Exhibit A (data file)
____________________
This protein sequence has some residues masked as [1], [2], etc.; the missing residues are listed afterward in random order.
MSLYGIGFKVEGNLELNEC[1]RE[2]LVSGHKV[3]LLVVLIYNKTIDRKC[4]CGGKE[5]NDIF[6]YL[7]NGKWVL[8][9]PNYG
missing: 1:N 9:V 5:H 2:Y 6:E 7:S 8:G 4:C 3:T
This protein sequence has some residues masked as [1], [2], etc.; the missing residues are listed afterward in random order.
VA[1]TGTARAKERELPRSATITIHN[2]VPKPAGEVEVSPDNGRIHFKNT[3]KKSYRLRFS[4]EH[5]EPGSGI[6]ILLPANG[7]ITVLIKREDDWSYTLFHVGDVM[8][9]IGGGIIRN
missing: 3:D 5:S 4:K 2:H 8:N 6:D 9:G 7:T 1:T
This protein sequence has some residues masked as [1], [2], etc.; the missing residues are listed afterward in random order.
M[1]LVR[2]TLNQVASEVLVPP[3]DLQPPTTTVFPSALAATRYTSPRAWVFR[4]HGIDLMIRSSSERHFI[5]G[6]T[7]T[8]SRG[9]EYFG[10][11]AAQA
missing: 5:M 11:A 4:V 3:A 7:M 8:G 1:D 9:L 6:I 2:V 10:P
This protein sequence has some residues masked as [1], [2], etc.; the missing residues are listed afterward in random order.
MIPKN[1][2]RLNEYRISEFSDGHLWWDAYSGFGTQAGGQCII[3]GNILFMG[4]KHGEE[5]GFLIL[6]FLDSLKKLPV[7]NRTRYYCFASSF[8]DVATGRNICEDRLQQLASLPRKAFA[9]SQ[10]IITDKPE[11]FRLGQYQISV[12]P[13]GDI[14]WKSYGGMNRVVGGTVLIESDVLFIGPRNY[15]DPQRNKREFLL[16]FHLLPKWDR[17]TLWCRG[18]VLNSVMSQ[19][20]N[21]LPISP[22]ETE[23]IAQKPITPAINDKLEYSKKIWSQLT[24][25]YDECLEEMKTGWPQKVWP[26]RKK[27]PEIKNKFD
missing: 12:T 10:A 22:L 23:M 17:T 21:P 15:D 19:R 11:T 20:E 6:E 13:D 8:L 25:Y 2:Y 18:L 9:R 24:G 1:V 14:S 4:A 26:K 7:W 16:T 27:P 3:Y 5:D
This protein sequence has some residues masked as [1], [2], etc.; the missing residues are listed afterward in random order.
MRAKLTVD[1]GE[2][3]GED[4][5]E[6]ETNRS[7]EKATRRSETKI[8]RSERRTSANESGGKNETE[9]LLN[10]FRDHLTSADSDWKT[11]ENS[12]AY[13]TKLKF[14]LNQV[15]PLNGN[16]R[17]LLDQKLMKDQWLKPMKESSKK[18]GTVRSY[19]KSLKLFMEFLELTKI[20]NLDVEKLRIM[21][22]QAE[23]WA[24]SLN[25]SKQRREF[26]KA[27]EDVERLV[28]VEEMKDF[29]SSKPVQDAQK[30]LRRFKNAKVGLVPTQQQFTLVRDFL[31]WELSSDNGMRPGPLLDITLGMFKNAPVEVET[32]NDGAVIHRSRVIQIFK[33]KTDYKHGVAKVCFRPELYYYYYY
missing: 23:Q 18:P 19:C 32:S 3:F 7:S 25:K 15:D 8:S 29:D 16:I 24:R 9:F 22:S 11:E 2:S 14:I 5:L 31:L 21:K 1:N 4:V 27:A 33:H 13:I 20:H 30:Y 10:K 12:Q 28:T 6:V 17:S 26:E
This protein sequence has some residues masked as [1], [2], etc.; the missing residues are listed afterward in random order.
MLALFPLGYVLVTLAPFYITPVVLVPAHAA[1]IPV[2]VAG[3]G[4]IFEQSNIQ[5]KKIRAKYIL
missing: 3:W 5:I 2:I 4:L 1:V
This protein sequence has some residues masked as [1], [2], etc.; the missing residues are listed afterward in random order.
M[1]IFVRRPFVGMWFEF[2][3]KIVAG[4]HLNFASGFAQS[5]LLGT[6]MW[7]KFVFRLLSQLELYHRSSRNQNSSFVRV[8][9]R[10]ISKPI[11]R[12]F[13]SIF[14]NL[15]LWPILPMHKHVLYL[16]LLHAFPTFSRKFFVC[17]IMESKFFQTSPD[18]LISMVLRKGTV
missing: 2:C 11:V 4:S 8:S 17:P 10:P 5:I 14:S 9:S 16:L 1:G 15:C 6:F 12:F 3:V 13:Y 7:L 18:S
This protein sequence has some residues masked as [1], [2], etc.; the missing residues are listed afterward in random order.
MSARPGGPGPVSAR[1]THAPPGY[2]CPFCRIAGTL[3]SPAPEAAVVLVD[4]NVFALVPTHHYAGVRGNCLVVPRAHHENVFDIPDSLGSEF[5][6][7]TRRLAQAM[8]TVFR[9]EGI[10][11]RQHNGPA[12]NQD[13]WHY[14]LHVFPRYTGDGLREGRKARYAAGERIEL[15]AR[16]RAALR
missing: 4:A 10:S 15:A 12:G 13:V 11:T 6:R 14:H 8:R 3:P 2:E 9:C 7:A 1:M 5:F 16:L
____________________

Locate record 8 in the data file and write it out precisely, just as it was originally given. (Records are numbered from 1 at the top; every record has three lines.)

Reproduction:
This protein sequence has some residues masked as [1], [2], etc.; the missing residues are listed afterward in random order.
MSARPGGPGPVSAR[1]THAPPGY[2]CPFCRIAGTL[3]SPAPEAAVVLVD[4]NVFALVPTHHYAGVRGNCLVVPRAHHENVFDIPDSLGSEF[5][6][7]TRRLAQAM[8]TVFR[9]EGI[10][11]RQHNGPA[12]NQD[13]WHY[14]LHVFPRYTGDGLREGRKARYAAGERIEL[15]AR[16]RAALR
missing: 4:A 10:S 15:A 12:G 13:V 11:T 6:R 14:H 8:R 3:P 2:E 9:C 7:A 1:M 5:F 16:L